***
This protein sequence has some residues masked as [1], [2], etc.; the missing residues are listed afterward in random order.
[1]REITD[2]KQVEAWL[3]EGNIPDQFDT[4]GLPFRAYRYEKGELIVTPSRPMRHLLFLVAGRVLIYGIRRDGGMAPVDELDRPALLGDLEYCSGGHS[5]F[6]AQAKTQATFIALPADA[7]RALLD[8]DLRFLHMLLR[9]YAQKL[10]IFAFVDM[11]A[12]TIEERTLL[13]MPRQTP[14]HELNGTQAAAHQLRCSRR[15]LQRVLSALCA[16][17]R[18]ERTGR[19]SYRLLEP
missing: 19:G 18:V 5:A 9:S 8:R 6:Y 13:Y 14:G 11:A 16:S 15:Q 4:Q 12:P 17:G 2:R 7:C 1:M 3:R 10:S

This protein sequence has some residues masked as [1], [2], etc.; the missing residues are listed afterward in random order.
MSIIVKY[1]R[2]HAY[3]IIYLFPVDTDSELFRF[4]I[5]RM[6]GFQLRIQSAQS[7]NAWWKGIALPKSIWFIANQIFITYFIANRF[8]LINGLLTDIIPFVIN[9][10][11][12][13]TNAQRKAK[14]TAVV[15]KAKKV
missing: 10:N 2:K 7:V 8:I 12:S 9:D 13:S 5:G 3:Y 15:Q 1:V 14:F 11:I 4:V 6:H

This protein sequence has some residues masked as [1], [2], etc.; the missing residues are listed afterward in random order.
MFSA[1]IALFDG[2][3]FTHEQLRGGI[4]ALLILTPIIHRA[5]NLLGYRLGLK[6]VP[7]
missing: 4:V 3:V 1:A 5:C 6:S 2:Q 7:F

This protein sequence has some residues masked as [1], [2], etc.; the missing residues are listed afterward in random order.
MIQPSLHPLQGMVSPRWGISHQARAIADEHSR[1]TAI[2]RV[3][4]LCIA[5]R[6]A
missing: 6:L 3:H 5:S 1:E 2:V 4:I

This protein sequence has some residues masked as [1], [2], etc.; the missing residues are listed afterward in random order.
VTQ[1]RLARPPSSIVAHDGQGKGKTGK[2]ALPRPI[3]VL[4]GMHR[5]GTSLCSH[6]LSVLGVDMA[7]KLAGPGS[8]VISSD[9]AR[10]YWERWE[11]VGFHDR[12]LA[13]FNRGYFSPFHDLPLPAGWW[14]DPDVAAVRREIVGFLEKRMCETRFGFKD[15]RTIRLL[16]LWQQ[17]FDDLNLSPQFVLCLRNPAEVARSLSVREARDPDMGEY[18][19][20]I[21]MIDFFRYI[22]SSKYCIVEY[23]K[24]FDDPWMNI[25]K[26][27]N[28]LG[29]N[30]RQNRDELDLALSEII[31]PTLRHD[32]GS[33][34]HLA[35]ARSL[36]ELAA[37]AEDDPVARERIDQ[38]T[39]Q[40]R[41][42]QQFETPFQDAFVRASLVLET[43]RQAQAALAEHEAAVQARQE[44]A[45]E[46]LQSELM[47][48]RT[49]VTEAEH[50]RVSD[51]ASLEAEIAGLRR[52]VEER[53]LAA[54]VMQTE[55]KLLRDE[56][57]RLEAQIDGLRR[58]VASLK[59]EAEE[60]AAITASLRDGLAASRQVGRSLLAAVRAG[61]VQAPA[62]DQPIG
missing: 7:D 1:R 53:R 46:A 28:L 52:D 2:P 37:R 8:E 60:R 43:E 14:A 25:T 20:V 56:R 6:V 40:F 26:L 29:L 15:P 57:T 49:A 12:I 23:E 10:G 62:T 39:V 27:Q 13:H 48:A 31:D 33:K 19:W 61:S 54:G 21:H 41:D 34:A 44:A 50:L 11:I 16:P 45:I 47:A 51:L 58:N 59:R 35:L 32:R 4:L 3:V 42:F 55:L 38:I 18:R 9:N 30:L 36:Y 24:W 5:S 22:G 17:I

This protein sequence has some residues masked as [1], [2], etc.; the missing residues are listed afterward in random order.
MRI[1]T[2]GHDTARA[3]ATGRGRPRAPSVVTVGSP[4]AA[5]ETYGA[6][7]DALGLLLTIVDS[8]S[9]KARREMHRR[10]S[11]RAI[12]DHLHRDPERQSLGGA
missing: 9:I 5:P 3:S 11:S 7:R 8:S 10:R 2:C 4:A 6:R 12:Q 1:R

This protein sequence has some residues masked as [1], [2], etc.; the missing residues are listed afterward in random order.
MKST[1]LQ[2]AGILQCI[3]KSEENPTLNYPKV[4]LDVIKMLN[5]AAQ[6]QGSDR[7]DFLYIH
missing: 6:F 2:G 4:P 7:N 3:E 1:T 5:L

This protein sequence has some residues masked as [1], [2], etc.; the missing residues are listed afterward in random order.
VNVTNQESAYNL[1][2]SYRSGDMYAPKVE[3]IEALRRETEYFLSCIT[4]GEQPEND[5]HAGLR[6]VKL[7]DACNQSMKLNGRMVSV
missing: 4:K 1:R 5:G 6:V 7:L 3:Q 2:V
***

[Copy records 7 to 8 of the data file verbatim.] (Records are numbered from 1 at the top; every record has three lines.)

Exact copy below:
This protein sequence has some residues masked as [1], [2], etc.; the missing residues are listed afterward in random order.
MKST[1]LQ[2]AGILQCI[3]KSEENPTLNYPKV[4]LDVIKMLN[5]AAQ[6]QGSDR[7]DFLYIH
missing: 6:F 2:G 4:P 7:N 3:E 1:T 5:L

This protein sequence has some residues masked as [1], [2], etc.; the missing residues are listed afterward in random order.
VNVTNQESAYNL[1][2]SYRSGDMYAPKVE[3]IEALRRETEYFLSCIT[4]GEQPEND[5]HAGLR[6]VKL[7]DACNQSMKLNGRMVSV
missing: 4:K 1:R 5:G 6:V 7:L 3:Q 2:V